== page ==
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An Extremely Indolent T-cell Leukemia: An 18-year Follow-Up.
J Community Support Oncol
  • Samuel Adediran, MD, Lehigh Valley Health Network
  • Dennis B Cornfield, MD, Lehigh Valley Health Network
  • Adam Bagg, University of Pennsylvania Medical Center, Philadelphia, PA
  • Nicole M Agostino, DO, Lehigh Valley Health Network
Publication/Presentation Date
T-cell prolymphocytic leukemia (T-PLL) is a rare malignancy that comprises about 2% of all mature lymphoid neoplasms. Patients usually present with prominent peripheral blood lymphocytosis, splenomegaly, hepatomegaly, lymphadenopathy, B symptoms, and occasionally with skin lesions.¹ The disease follows an aggressive clinical course with rapid progression and typically has a median survival of less than 1 year. In some cases, the disease is indolent for a period of time before becoming aggressive.² In 2002, 7 years after initial diagnosis in 1995, the case discussed herein was reported as a rare, indolent form of T-PLL.³ We now present 11 additional years of follow-up of this case, during which time the patient remained asymptomatic with respect to his lymphoid neoplasm.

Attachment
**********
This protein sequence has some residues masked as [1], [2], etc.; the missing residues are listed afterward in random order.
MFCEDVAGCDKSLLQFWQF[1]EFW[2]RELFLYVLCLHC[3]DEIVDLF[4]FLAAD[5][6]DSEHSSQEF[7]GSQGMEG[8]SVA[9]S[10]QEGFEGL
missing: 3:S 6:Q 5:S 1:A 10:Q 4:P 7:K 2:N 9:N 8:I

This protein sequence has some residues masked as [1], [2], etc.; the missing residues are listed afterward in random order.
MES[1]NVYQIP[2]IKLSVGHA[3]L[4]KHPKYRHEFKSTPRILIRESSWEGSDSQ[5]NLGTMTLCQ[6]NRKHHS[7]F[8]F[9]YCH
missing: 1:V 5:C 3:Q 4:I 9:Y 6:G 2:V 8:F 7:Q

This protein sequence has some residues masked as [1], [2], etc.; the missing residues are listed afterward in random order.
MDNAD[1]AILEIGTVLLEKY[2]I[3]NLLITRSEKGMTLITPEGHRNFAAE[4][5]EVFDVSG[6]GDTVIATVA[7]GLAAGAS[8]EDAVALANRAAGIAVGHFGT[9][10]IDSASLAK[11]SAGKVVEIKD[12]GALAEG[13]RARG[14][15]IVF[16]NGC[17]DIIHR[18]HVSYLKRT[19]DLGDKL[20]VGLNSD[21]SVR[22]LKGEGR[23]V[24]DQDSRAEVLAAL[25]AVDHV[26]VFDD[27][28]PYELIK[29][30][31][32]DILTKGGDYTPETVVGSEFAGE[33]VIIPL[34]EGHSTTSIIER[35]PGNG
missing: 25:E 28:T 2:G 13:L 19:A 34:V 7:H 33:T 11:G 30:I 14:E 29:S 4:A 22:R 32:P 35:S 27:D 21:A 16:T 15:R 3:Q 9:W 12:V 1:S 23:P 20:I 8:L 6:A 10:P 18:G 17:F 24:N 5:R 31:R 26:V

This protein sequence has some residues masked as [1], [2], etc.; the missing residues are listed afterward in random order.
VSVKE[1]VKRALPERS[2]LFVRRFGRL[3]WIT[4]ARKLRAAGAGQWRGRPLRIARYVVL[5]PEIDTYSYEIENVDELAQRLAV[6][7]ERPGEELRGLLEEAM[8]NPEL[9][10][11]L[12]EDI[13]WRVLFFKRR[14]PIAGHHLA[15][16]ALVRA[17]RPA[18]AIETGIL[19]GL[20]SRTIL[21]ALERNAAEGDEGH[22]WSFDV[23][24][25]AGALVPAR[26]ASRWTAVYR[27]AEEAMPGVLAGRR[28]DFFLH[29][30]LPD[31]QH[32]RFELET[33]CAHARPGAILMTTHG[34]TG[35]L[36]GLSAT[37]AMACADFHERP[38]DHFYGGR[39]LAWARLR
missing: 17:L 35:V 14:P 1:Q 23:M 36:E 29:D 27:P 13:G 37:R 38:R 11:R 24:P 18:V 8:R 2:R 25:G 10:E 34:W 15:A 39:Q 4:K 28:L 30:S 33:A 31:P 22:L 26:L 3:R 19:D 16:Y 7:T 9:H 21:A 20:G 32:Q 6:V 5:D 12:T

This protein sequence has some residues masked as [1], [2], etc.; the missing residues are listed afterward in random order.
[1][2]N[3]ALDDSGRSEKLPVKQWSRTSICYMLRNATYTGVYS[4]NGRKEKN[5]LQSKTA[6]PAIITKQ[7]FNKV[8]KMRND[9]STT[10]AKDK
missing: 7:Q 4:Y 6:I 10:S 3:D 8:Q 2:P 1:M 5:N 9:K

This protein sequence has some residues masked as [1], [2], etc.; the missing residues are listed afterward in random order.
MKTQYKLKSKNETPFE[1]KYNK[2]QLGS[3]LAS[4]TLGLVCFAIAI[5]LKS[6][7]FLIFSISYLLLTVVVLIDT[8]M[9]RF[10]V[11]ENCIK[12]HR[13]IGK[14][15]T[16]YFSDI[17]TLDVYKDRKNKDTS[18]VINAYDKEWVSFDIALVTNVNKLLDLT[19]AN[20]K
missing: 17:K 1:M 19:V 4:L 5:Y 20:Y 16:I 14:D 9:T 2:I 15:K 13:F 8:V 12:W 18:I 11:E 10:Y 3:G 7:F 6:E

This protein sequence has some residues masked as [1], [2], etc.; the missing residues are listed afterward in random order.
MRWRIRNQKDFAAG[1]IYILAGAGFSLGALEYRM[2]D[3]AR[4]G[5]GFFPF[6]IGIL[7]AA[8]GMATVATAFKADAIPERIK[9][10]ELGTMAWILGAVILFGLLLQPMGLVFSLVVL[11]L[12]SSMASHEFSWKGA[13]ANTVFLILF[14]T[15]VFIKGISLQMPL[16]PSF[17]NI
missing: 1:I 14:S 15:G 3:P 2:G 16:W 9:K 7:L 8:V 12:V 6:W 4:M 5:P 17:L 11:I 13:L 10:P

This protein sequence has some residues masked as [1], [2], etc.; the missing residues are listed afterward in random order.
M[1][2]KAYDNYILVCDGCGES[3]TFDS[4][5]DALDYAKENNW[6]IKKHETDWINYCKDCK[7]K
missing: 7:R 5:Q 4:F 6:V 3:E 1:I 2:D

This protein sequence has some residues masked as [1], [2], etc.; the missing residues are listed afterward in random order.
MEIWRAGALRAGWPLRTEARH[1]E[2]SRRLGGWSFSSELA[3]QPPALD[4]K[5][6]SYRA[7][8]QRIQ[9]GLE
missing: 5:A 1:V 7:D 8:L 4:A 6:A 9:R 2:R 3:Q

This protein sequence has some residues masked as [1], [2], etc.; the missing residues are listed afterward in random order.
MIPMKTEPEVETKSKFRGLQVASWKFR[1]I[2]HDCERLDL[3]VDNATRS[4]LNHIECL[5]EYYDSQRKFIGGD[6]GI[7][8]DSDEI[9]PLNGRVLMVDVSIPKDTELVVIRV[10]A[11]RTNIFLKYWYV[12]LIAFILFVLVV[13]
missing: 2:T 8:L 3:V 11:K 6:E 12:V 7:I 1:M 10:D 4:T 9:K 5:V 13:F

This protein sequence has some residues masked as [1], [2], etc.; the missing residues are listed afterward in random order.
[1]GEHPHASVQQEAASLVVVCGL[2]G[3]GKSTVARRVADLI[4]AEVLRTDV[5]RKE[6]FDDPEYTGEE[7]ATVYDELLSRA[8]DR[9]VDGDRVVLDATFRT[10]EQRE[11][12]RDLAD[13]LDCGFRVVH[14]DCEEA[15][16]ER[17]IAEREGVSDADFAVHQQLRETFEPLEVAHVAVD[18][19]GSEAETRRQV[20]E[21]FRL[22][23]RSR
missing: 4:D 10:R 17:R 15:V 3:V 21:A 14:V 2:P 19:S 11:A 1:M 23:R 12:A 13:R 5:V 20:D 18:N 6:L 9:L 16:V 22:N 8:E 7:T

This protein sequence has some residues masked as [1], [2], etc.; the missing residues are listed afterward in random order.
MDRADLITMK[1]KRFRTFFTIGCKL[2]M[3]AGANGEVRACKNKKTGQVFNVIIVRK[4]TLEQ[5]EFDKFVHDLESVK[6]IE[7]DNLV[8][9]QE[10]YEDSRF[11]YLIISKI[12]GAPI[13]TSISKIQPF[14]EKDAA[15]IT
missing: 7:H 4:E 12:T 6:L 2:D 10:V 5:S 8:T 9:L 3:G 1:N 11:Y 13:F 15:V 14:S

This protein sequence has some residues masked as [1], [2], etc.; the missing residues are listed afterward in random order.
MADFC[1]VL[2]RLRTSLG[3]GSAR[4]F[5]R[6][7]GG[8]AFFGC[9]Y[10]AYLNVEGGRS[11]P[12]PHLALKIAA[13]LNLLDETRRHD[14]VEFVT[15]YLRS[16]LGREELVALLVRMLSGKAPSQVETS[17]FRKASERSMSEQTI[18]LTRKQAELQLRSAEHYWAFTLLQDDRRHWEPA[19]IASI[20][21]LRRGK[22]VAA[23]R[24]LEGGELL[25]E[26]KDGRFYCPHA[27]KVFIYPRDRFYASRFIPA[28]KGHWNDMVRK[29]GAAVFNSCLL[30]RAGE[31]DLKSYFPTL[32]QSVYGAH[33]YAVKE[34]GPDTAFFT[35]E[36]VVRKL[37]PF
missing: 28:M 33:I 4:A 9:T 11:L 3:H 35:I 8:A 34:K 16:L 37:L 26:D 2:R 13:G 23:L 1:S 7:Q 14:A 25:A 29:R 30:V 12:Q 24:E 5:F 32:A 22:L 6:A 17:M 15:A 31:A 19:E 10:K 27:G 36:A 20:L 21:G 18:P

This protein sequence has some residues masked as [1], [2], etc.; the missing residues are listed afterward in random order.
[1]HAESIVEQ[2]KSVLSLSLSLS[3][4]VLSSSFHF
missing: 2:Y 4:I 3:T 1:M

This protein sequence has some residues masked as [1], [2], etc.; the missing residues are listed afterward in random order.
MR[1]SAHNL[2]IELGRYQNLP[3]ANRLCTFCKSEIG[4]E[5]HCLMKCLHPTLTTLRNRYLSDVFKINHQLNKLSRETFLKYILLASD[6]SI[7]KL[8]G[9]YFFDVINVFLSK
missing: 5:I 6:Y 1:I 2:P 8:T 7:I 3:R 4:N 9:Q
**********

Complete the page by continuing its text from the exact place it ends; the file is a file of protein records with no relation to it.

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Citation Information

Adediran, S., Cornfield, D., Bagg, A., & Agostino, N. (2016). An extremely indolent T-cell leukemia: an 18-year follow-up. The Journal Of Community And Supportive Oncology, 14(2), 76-78. doi:10.12788/jcso.0190.